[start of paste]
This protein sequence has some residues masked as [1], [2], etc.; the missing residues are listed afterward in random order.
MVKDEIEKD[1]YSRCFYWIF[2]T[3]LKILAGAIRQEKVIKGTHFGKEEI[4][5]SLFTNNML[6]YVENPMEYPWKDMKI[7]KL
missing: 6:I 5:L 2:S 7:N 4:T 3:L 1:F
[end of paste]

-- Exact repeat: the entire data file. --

This protein sequence has some residues masked as [1], [2], etc.; the missing residues are listed afterward in random order.
MVKDEIEKD[1]YSRCFYWIF[2]T[3]LKILAGAIRQEKVIKGTHFGKEEI[4][5]SLFTNNML[6]YVENPMEYPWKDMKI[7]KL
missing: 6:I 5:L 2:S 7:N 4:T 3:L 1:F